Over a dozen faculty and staff at Pembridge International University (affectionately known as PIU) concluded a revolutionary study over the weekend that bestowed the title of World Klutz Champion upon one Peter Sungrove, of the tiny town of Musk, Arkansas, population 126.
“I get the feeling people moved away because no matter what would happen, I’d ruin anything I’d come near,” Sungrove lamented. Indeed, this mild-mannered accountant rose to national prominence within the ranks of those possessing the anti-Midas touch when his Ford Focus suffered a flat tire, then suffered a second flat tire with the spare still on it, followed by Sungrove, while attempting to pay for the repairs, spilling coffee on the floor, slipping forward and hitting his head on the cash register. When he was finally able to retrieve his wallet, Sungrove’s wad of credit cards exploded in his hands, scattering across the shop. One card was found days later in the clerk’s pants, giving new meaning to the phrase “Visa – it’s everywhere you want to be.”
PIU picked up on this spate of events quite quickly and recruited Sungrove to ‘compete’ versus forty other entrants in a controlled setting that quickly became quite uncontrolled. Even as conductors of the experiment, snickering behind the participants’ backs and forging amateurish-looking gold medals in the meantime, wondered whether Sungrove could possibly be topped, no one else even came close. “I’m just here because they offered free food,” garbled Tom Zinticon of Philadelphia, PA through a mouthful of sub sandwich, just before splattering a packet of mayonnaise into his own left eye.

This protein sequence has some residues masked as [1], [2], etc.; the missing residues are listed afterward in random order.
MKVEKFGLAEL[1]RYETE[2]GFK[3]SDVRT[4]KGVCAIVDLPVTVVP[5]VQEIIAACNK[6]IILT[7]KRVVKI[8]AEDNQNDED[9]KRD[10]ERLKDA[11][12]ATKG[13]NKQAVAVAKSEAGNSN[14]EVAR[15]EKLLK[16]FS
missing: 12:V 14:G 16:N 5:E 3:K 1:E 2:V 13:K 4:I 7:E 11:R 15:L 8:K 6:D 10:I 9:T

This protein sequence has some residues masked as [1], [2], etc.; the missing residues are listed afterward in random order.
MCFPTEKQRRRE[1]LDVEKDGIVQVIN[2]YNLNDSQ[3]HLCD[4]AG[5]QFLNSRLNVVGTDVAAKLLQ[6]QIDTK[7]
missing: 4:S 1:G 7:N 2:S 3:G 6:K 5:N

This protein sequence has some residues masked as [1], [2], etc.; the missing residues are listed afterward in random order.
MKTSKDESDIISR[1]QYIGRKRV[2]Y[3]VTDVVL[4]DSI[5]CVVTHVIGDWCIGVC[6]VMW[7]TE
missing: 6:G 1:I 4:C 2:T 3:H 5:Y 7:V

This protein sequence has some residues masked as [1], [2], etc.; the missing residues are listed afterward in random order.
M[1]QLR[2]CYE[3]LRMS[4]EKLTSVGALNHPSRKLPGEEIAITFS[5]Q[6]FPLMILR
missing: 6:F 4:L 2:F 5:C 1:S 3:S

Will Sungrove hold onto the World Klutz title when the occasion to study such folk arises again? Or will the belt break into small pieces at his very touch, continuing the curse into perpetuity and beyond? Only time will tell.
An inaugural contest to determine the nation’s most agile snot-launchers remains unresolved as of Monday night, after 7-year-old competitor Brad “Schnozz” Turkington was accused of eating at least two such projectiles before judges could fully evaluate the round’s results.
Consisting of six rounds alternately testing accuracy and distance, while also taking into account artistic merit (bonus points are granted for especially marbled and rounded specimens), the all-ages BFC, held over the weekend in Minneapolis, MN (also known as ‘the nostril of the Midwest’) was, in the words of 62-year-old rival John “No Blood” Johnson, “clipping along at a fine pace,” until Turkington allegedly ran out of ammo. “Upon finding he had no more boogers to flick,” ruled a referee, “the boy decided to simply take things into his own hands. And mouth.”
Johnson further commented, “The kiddo was merely jealous. Considering my twelve-point lead after four rounds, who can blame him?” Johnson’s streak of regional wins came to a head in round three with a perfect bullseye, flicked so hard but with such grace that the attempt earned the sport’s first-ever perfect ten. “Like, duh,” 17-year-old rookie Samantha Sniffer of California said, popping her bubble gum when asked for an interview, “Like, I don’t know how anyone can beat that… and the kid’s the one being accused of cheating? Bummer.”
Upon being grilled by his parents for his on-field shenanigans, Turkington himself only sneezed and asked for a drink of water. Officials are using a one-day break to review tape of the action and determine what to do from here. Can the also-rans catch up? Can they use this hard-earned time off to generate more and better boogers? Or will they dry up and crust over like when you walk into frigid weather from inside and inhale too hard? Only time will tell.